Tuesday, September 24, 2013

The Latchiko's, The Pot of Gold at the End of My Rainbow

Isn't it odd that we always find the strangest things in the most peculiar places, especially when we're not looking for them? That's what happened to me a few weeks ago. While viewing a particular YouTube video, one thing led to another and now I find myself on the edge of stalking (or...as I like to call it - aggressive admiration) this three-man band of misfits. Ok, they're not really misfits, I just like the word and thought it would get your attention faster than words like: talented, funny, smart, spirited, and handsome.

Being born and reared in Southwest Louisiana, music is as much a part of our culture as food and fais do-dos are, and in this connotation do is pronounced dough! With people like Jerry Lee Lewis, Sammy Kershaw, and the soulful, sexy sounds of Buddy Guy and Harry Connick, Jr, our state is rich in music and talent. However, the world stereotypes us. Little do they know we are more than just gumbo and gators. (And we don't marry our cousins anymore either, thank you very much!) Sadly, the Irish are stereotyped too. I wonder if the rest of the world knows there is more to them than being stupid, stubborn, lazy drunks? After reading this post, perhaps both misconceptions can be dismissed.

Have you ever felt compelled to do your own thing, to think outside the box, to blaze your own trail no matter the obstacles? I have...but this piece isn't about me. It's about a band called The Latchiko's.

The 1970s produced folk singers like Joan Baez, Janis Joplin and Bob Dylan. They performed with only their respective instruments. The 80s gave us rock music, big hair, and men who put on make up like Alice Cooper, Poison, and the almighty KISS (who are still rocking it in their 60s). The 90s produced the alternative sounds of grunge with the likes of Soundgarden, Nirvana and of course Pearl Jam. In 2013, The Latchiko's are helping bring back folk music, and I am thankful.

Being born in 1970, I never fully appreciated what people called folk music, until now. The energy, grit and sheer joy displayed by Aindrias de Staic, Tim Scanlan and Eimhin Cradock is infectious. What's super cool about this group is simple: plain, creative expression. That's an oxymoron if you think about it because what's plain about creativity? Is this what folk music is, simple creative expression? I don't know, never been too much for labels. What I do know is I get much pleasure in seeing them enjoy themselves in tiny UK pubs or larger US venues. They are all alone on stage with their instruments, microphones and nothing else to distract  me from the bliss on their faces, or from the lyrics that reach out and grab me, or from the tempo and rhythms that make my heart dance. This is true passion, for them and for me. No theatrics, lights, smoke, stupid costumes, which at times leaves little to the imagination, no "look-at-me-and-be-impressed" gaggle of dancers wanting to be Michael Jackson (no disrespect intended because I loved MJ!), no opening acts that linger for hours making you wish you hadn't spent that $75 on a ticket, no fancy PR or security goons trying to be Michael Corleone of "The Godfather" to keep fans at a safe distance. These guys have none of those stupid, silly, over-the-top, money-sucking distractions. Thank God!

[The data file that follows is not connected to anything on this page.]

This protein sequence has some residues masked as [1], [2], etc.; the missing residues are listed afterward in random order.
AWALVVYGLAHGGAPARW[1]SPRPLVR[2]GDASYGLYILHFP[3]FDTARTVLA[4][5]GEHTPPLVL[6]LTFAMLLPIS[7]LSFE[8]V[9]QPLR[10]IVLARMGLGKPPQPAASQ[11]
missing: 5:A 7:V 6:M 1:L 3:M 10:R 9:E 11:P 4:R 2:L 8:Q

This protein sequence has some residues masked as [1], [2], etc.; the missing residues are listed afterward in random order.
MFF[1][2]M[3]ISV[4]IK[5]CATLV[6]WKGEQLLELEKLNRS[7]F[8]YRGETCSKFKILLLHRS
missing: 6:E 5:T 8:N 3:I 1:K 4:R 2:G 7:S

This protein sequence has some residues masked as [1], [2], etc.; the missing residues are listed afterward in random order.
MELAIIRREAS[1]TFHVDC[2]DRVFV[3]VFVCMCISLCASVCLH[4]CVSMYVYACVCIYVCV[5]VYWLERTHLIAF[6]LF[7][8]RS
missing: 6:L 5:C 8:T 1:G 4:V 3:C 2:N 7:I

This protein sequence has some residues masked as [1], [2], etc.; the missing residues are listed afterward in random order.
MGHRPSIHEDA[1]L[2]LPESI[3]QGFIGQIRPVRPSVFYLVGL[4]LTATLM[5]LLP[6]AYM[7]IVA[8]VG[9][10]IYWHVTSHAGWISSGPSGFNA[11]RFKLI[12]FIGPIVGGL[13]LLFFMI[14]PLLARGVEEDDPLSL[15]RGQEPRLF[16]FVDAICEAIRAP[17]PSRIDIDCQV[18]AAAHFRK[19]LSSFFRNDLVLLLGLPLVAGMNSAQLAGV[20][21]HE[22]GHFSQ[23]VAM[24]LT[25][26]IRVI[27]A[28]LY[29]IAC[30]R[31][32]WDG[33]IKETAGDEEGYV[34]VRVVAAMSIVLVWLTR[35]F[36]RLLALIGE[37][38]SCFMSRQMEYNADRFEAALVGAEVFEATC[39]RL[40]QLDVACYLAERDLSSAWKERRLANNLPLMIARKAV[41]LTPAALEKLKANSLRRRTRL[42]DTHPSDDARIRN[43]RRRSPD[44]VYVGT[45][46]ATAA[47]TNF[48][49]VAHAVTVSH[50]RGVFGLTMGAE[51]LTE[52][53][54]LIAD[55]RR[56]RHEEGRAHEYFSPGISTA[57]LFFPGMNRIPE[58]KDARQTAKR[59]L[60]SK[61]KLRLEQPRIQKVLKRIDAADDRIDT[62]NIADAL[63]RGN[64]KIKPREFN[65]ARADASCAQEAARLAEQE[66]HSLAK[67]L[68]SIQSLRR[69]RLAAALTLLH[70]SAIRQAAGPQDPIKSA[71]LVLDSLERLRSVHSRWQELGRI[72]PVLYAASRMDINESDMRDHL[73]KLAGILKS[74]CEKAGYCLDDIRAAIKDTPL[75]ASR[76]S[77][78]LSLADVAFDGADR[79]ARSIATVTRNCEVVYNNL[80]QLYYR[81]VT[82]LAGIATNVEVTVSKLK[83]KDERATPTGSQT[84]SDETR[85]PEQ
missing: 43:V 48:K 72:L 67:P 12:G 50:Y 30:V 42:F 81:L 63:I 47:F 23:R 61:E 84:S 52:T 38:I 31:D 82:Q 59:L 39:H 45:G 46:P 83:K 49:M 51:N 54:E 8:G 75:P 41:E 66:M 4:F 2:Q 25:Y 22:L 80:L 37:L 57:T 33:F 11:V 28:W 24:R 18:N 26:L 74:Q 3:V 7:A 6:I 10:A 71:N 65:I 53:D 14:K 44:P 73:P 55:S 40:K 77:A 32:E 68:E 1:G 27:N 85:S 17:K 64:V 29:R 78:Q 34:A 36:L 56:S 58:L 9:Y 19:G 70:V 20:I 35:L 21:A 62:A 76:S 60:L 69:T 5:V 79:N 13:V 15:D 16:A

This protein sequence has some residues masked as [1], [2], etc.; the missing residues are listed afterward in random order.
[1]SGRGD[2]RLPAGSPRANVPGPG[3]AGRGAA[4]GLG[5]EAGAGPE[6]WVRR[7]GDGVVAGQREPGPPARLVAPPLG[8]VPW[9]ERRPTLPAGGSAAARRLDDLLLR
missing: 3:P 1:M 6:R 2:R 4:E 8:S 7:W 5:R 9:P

As a writer, I understand the overwhelming desire for creative expression. Just as they are unconventional and unorthodox, so am I. For example, I don't really care if others like my poetry or prose at times. I do it to cleanse my soul. Other times, however, I want my pieces to touch you, to resonate with you somehow. And when that happens, (hell...I don't know if it ever REALLY happens or if people are just being nice, but I like to think it does once in a while) I'm over the moon happy.

Is this what it's like for Aindrias, Tim and Eimhin? I don't know because shit, I don't know them on a personal level. We're not friends, cousins, siblings, old acquaintances, or even enemies. I just like their style, grit, heart and music. I've never seen them live, but maybe one day I'll witness the real smiles on their faces. Maybe one day I'll see the corners of their eyes light up with joy. Maybe one day I'll see their hands and fingers caress instruments or beat on a drum. It could happen...

If this is what folk music is, consider me addicted. Thank you guys for thinking outside the box and for having the heart to blaze your own trail. Thank you for your creative expression. Thank you for helping me appreciate something 43 years late. You are the pot of gold at the end of my rainbow.


For your viewing pleasure, here is the extended version of "Bondi Junction." Although a shortened version is available on itunes for the ridiculous cost of a dollar! YES, a frickin dollar! http://youtu.be/1DbihZh0pfs and you can google them to find loads more.

Visit Aindrias' website at www.aindrias.com to find he's much, much more than a sober Irish fiddle player.

Photos of Tim and Aindrias courtesy of (and used with permission by) Bryan Kremkau at www.skapunkphotos.com from their performance at Irving Plaza, New York City, March 15, 2013.

Follow The Latchiko's on Twitter at @The_Latchikos and like them on Facebook at https://www.facebook.com/TheLatchikos

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